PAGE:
Why a private SPAC could be better than a public SPAC for the small cap sector

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Off Exchange SPAC’s (Special Purpose Acquisition Company)

Investors typically buy into these ‘blank cheque’ vehicles for the contemplated uplift in the value of the shares post the Reverse Takeover (RTO) transaction, so it follows that there would seem little argument for selling ones shares before a transaction takes place.

Bearing in mind that the listing process incurs significant prospectus costs over several months etc plus the ongoing sponsorship brokers fees, it begs the question …why pay for another substantial acquisition document; issuing expenses, repeated lawyers and accountancy fees on the main deal.

It is in effect a duplication of outgoings, which again takes a long time and liquidity is poor in a ‘tight market’. There are arguably better commercial and practical benefits to launching smaller private SPACs, particularly for entrepreneurial new economy companies.

Private SPACs Do Not:

  • Need a minimum 25p.c. float.
  • Have broker and sponsors fees.
  • Have Stock Exchange listing fees.
  • Have suspension during transaction process.
  • Impose concert party constraints above 29pc.
  • Impose immediate mandatory director dealing disclosures.
  • Have looser lock in restrictions on founder shareholders.
  • Incur expensive audit fees until quoted.
  • Suffer wide spreads by market makers
  • Have 2-year restrictions on finding an acquisition
  • Have blackout ‘close period ‘on dealing restrictions by directors
  • Suffer widespread share sell off in significant market corrections.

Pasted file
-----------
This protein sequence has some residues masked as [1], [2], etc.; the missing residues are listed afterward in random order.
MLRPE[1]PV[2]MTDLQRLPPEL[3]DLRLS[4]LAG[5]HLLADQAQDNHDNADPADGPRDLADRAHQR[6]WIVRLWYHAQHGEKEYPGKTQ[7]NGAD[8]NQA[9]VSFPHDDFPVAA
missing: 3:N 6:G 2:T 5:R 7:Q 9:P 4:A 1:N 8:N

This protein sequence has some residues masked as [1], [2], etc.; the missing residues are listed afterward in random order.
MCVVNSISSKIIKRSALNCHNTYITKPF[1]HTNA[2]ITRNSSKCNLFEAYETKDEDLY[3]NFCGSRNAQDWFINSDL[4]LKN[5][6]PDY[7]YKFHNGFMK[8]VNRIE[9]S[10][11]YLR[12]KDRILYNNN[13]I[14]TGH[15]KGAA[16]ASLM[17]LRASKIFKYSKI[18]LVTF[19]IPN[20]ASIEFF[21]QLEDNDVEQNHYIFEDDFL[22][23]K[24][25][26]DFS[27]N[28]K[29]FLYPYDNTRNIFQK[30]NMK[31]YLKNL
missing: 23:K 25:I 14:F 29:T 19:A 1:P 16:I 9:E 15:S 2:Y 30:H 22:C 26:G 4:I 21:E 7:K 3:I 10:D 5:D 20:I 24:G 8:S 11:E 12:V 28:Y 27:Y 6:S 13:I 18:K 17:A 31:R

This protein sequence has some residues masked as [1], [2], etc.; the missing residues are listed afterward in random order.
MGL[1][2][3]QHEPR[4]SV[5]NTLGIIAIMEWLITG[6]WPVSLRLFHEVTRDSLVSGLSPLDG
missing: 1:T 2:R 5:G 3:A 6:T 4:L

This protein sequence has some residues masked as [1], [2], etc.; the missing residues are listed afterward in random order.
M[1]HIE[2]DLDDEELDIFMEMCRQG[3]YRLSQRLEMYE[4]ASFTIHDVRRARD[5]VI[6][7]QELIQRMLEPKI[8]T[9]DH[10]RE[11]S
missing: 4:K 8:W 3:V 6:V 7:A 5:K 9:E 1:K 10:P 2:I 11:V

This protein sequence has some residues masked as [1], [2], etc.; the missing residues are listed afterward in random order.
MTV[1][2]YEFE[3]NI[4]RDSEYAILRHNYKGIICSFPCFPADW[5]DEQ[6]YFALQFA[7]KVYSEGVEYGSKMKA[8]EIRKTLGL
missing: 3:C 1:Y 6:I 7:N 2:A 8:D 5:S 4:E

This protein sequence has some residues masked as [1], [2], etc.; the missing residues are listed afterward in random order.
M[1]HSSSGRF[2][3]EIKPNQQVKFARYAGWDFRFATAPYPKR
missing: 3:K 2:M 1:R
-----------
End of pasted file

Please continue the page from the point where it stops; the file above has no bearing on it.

• Require expensive D&O insurance premiums

Private SPACs Do:

  • Have similar liquidity opportunities via a matched bargain.
  • Have capped founder option or warrant percentages of capital.
  • Have ability to switch target sectors and other key strategies
  • Have easy capital top ups with simple private placement subscriptions.
  • Trade near cash asset value in substantial market crashes.
  • Do get followers on social media and limited research.
  • Vet directors, check AML and KYC etc.

 

In many cases delisted public companies have been used for RTO’s so they are no different from a private unquoted company. On the JP Jenkins dealing platforms the annual admission fee starts at only £7,000. A cash ‘shell’ can be listed with only £100-200k cash, enough to bring a suitable acquisition to the table after DD (due diligence). Once a target acquisition has been found, a private placement by way of a share subscription letter can raise additional funds from new investors who like the target. This in effect makes them pre-IPO shareholders and they can benefit from any subsequent uplift in value of the publicly quoted shares when dealings begin after the merger, depending on lock up restrictions they may or may not be imposed.

JP Jenkins is a well-known trusted trading platform for private companies and their shareholders; past clients include National Carparks, Liverpool, Man City, Weetabix, Adnams Brewery and others. The first JP Jenkins private SPAC will be launched soon subject to further advice by director Malcolm Burne, Author of 2015 ‘Cash Shell Report. He has been the originator of over 30 ‘shells’ in four countries during a long career, the last being just 3 months ago when £1m cash shell Auctus Growth Plc acquired HeiQ anti-viral group in circa £120m RTO. The share price has since doubled.

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